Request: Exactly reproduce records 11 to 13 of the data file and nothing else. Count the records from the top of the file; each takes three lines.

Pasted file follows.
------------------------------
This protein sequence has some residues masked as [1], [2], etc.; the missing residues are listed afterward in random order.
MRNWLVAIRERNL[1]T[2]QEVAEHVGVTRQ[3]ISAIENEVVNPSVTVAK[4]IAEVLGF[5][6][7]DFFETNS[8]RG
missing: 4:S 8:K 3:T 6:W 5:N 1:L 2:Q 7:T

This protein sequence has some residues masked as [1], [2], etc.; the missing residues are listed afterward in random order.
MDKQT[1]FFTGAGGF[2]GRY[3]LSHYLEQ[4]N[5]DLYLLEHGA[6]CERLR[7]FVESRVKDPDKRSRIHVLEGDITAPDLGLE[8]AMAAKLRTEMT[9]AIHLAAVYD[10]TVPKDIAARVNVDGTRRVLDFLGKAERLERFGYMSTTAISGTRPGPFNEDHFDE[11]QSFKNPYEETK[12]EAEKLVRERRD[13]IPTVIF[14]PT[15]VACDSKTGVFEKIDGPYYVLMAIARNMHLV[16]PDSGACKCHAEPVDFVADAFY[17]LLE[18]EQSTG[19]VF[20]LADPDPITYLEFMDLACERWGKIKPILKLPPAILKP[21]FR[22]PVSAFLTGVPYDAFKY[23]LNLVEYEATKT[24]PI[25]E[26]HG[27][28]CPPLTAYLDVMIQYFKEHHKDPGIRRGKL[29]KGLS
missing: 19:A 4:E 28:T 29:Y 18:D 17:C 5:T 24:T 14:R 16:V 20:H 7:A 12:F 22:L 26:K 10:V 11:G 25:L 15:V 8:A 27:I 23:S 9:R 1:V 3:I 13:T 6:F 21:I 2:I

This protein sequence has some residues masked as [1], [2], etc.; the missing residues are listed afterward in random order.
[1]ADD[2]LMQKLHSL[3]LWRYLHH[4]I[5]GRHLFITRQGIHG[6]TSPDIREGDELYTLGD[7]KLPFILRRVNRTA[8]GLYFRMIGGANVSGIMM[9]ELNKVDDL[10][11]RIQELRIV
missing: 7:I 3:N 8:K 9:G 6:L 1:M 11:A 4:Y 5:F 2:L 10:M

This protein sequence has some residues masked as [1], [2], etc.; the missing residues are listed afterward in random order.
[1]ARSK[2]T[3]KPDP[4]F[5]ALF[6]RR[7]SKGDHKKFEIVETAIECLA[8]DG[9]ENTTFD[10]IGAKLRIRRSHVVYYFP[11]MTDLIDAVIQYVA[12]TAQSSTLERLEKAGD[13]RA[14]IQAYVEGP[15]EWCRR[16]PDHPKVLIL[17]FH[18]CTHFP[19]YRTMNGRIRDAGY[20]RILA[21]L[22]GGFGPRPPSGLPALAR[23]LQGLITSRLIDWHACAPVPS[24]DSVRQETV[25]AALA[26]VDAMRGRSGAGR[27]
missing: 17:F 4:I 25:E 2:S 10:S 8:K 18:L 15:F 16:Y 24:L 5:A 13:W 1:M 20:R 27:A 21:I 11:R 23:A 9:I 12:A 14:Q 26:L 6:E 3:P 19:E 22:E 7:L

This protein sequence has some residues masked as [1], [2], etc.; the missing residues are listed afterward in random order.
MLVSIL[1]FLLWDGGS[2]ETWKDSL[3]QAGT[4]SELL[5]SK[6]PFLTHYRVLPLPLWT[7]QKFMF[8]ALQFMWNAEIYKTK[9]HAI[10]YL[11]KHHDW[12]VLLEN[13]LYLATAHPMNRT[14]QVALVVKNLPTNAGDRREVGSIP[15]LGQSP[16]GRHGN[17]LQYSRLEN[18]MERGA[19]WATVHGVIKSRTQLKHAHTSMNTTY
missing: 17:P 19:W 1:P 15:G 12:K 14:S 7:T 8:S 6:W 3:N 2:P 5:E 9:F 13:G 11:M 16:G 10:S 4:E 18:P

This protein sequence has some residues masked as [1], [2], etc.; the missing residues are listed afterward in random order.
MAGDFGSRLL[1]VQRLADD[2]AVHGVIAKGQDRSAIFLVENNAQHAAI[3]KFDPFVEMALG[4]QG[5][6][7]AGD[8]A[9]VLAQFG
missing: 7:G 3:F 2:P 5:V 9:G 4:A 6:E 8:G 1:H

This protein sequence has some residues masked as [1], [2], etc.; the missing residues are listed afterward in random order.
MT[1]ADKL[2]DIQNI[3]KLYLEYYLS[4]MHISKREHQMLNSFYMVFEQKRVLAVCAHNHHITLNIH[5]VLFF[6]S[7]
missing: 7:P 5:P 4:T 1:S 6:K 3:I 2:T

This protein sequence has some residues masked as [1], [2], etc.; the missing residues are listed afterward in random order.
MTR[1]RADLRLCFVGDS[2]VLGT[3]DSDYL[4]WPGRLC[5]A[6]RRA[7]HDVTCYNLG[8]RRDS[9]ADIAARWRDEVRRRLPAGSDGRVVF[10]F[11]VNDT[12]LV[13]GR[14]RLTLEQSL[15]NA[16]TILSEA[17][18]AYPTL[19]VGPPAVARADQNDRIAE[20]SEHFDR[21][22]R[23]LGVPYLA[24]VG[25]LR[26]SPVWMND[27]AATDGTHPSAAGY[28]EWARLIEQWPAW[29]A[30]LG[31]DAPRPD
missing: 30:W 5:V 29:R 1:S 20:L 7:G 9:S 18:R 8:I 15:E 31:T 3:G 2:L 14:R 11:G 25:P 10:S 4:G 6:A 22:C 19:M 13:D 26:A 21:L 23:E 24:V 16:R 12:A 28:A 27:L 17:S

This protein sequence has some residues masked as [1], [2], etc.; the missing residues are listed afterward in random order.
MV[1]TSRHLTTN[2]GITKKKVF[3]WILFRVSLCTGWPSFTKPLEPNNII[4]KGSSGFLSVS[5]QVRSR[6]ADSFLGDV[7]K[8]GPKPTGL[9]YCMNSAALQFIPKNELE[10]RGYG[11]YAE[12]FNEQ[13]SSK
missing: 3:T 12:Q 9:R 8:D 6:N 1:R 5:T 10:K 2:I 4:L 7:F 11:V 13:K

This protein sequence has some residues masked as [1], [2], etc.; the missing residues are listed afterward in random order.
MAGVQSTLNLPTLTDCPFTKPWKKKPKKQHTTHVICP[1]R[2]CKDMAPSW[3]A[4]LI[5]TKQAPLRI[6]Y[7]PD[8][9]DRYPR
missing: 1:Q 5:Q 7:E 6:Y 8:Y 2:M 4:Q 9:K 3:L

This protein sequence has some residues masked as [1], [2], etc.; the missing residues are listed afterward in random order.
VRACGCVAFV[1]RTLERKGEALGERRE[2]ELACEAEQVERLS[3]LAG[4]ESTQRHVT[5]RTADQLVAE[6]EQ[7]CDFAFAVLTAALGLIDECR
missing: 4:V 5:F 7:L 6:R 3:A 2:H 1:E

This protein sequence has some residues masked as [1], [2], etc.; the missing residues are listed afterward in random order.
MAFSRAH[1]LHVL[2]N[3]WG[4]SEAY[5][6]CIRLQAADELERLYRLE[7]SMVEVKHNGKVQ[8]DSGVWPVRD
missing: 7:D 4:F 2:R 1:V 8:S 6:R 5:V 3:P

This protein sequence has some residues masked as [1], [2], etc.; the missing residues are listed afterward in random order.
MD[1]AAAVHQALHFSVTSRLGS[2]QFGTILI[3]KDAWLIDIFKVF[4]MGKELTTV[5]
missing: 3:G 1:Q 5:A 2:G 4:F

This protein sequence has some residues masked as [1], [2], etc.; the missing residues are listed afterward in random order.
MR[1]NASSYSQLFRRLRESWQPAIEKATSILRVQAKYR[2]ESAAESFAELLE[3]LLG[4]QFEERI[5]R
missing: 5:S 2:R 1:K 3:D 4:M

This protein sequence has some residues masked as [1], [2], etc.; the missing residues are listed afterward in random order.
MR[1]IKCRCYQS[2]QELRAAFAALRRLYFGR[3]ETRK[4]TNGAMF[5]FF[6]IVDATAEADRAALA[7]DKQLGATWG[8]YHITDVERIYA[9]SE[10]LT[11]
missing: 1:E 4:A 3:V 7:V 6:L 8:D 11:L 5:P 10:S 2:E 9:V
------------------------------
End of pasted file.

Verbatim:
This protein sequence has some residues masked as [1], [2], etc.; the missing residues are listed afterward in random order.
VRACGCVAFV[1]RTLERKGEALGERRE[2]ELACEAEQVERLS[3]LAG[4]ESTQRHVT[5]RTADQLVAE[6]EQ[7]CDFAFAVLTAALGLIDECR
missing: 4:V 5:F 7:L 6:R 3:A 2:H 1:E

This protein sequence has some residues masked as [1], [2], etc.; the missing residues are listed afterward in random order.
MAFSRAH[1]LHVL[2]N[3]WG[4]SEAY[5][6]CIRLQAADELERLYRLE[7]SMVEVKHNGKVQ[8]DSGVWPVRD
missing: 7:D 4:F 2:R 1:V 8:S 6:R 5:V 3:P

This protein sequence has some residues masked as [1], [2], etc.; the missing residues are listed afterward in random order.
MD[1]AAAVHQALHFSVTSRLGS[2]QFGTILI[3]KDAWLIDIFKVF[4]MGKELTTV[5]
missing: 3:G 1:Q 5:A 2:G 4:F